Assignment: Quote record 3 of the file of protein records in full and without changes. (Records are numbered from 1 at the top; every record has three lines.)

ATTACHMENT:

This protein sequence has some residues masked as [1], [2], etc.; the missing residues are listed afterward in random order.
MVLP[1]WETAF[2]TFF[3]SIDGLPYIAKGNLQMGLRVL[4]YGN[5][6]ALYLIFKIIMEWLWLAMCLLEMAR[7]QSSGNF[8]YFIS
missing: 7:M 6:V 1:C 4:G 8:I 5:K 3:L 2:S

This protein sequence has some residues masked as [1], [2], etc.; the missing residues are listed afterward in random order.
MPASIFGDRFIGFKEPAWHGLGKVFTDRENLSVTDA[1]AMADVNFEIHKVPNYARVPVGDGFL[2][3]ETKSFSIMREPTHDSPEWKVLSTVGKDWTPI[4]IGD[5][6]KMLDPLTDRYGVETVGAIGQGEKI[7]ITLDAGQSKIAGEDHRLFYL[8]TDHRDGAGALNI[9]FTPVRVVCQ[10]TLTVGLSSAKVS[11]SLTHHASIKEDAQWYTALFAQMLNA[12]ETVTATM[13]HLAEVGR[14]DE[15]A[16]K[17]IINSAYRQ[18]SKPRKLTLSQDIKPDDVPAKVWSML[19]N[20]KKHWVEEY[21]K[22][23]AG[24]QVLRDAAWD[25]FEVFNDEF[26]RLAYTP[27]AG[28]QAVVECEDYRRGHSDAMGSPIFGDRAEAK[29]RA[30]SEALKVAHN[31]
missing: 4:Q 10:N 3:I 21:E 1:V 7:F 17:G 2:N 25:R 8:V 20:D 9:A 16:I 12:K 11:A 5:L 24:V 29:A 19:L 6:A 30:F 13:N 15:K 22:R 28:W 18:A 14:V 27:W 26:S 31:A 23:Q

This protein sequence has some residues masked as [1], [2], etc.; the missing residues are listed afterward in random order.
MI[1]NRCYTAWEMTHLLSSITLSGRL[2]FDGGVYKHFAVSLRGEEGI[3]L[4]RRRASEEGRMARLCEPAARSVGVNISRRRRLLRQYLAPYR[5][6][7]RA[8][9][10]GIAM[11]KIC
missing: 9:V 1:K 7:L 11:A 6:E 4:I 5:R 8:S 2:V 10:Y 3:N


This protein sequence has some residues masked as [1], [2], etc.; the missing residues are listed afterward in random order.
MI[1]NRCYTAWEMTHLLSSITLSGRL[2]FDGGVYKHFAVSLRGEEGI[3]L[4]RRRASEEGRMARLCEPAARSVGVNISRRRRLLRQYLAPYR[5][6][7]RA[8][9][10]GIAM[11]KIC
missing: 9:V 1:K 7:L 11:A 6:E 4:I 5:R 8:S 2:V 10:Y 3:N